How I Recovered from My Eating Disorder
Feeling fully alive and at peace after ten years of suffering
From the age of seventeen to twenty-seven I suffered from an eating disorder that ruled my life. During that time it was a constant background static in my mind, that was playing over and between all my thoughts — an acute self-consciousness and self-criticism. A calculus of kilojoules, a dance of self-checking behaviours, restriction and purging — a deep abiding sense of shame and anxiety.
In December 2020, it went away and has not come back. I am fully recovered.
I want to share the story of how this recovery happened, in the hope that it may help others who were suffering like I was.
I’m going to tell the story in several parts as it is quite complex. There were multiple factors that went into my recovery, and they deserve mention and space. I will provide links to resources that I used myself and which helped me.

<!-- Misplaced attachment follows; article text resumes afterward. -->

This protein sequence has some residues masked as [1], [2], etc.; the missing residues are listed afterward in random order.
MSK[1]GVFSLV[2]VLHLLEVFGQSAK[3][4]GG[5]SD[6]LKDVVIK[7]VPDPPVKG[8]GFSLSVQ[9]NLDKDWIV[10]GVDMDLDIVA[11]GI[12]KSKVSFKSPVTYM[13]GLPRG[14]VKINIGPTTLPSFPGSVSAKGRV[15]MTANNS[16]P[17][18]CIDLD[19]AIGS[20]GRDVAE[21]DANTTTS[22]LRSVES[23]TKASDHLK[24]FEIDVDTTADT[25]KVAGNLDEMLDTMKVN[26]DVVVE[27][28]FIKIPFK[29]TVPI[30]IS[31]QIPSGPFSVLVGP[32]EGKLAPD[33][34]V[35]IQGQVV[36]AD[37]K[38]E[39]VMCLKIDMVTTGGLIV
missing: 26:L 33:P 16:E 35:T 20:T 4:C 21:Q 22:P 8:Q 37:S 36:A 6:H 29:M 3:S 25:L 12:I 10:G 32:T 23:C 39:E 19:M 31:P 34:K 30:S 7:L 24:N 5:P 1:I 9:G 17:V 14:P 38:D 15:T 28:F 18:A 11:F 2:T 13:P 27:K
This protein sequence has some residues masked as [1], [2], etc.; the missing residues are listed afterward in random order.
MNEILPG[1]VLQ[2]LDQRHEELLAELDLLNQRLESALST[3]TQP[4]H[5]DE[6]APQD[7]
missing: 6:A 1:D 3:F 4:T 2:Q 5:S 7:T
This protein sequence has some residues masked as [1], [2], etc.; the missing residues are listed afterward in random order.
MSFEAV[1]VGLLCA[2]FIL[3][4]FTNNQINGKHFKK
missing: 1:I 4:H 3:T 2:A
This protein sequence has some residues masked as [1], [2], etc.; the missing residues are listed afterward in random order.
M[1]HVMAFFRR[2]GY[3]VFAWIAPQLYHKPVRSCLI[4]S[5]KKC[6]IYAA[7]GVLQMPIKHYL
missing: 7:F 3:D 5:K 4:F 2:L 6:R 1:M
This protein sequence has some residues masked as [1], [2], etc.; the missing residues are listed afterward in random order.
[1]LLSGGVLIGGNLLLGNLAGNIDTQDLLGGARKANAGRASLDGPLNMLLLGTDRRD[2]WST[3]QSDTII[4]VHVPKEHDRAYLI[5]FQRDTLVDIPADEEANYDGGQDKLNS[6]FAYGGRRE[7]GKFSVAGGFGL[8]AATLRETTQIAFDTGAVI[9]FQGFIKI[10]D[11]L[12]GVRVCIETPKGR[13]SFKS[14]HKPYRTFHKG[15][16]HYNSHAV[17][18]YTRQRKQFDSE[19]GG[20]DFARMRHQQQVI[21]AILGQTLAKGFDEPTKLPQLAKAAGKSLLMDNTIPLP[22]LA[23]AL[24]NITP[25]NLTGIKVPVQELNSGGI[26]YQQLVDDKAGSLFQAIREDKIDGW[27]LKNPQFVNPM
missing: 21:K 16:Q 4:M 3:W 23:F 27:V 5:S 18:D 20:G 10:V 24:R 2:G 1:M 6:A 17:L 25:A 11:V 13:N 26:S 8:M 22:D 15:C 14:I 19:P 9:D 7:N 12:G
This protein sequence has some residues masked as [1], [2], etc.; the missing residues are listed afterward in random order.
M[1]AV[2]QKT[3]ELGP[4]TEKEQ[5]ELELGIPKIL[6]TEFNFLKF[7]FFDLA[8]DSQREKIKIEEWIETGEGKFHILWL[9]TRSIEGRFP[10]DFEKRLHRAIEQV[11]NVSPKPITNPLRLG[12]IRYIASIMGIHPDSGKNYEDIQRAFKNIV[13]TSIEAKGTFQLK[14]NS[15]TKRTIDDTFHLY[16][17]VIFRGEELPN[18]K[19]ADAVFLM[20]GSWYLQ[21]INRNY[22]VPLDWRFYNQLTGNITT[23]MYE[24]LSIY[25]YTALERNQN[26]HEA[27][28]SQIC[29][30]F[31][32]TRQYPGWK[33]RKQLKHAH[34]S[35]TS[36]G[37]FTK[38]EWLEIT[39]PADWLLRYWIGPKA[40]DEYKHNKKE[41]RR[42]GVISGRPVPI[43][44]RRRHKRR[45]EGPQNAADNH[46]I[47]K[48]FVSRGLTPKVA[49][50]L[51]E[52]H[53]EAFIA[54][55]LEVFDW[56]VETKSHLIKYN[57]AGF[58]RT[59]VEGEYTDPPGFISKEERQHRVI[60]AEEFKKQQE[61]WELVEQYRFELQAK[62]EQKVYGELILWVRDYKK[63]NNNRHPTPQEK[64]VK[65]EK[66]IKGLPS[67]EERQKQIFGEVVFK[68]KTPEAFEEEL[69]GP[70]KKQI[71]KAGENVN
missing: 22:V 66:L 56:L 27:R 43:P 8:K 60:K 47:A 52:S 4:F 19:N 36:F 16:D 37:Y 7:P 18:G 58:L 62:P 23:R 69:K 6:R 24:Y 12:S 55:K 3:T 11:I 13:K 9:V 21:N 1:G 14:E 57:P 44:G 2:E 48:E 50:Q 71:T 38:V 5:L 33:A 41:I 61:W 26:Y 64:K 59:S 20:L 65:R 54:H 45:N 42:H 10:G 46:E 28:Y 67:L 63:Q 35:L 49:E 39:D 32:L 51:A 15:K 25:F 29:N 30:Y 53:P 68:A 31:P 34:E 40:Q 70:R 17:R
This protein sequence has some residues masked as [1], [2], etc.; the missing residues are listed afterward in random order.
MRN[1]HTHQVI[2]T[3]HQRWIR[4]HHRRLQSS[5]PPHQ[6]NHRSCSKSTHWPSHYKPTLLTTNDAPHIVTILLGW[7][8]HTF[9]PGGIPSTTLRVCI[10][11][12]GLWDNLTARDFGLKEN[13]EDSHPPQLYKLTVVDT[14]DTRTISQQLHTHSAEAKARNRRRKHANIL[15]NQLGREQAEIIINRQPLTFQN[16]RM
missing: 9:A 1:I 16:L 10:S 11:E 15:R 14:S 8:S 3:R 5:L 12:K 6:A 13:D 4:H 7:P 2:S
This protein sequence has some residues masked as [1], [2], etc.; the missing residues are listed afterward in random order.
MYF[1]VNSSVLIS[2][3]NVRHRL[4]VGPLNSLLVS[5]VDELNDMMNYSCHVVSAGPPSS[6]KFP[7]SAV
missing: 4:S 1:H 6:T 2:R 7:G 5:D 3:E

As I complete every section I will link it to this page as the main directory for any reader who wants to access all the resources.
Part 1. Denial, Delusion and Cognitive Dissonance
How my disorder began and manifested, why I was in denial for so long — and the role of shame in preventing people with eating disorders from seeking help.
Part 2. The Trap of Trying to “Control” My Symptoms
My attempts at “curing myself” without professional help and the role of perfectionism in the maintenance of the disorder.
Part 3. Learning to Trust the Soft Animal of My Body
How therapy and the app Recovery Record helped me to develop intuitive eating.
Part 4. How Ego-Death Cured My Eating Disorder For Good
Getting beyond the ego and realising the true nature of the self — my lightbulb moment.
Getting Started with Finding a Therapist
Recovery Record App (life changing)
The lecture that led to my final realisation
Recovery is possible. It happened to me. It can happen for you.
I believe in you.
Disclaimer: I am not a mental health professional. I am telling my own story in the hopes that it may help others but everyone’s eating disorder is unique to them. When in doubt, reach out to a qualified psychotherapist.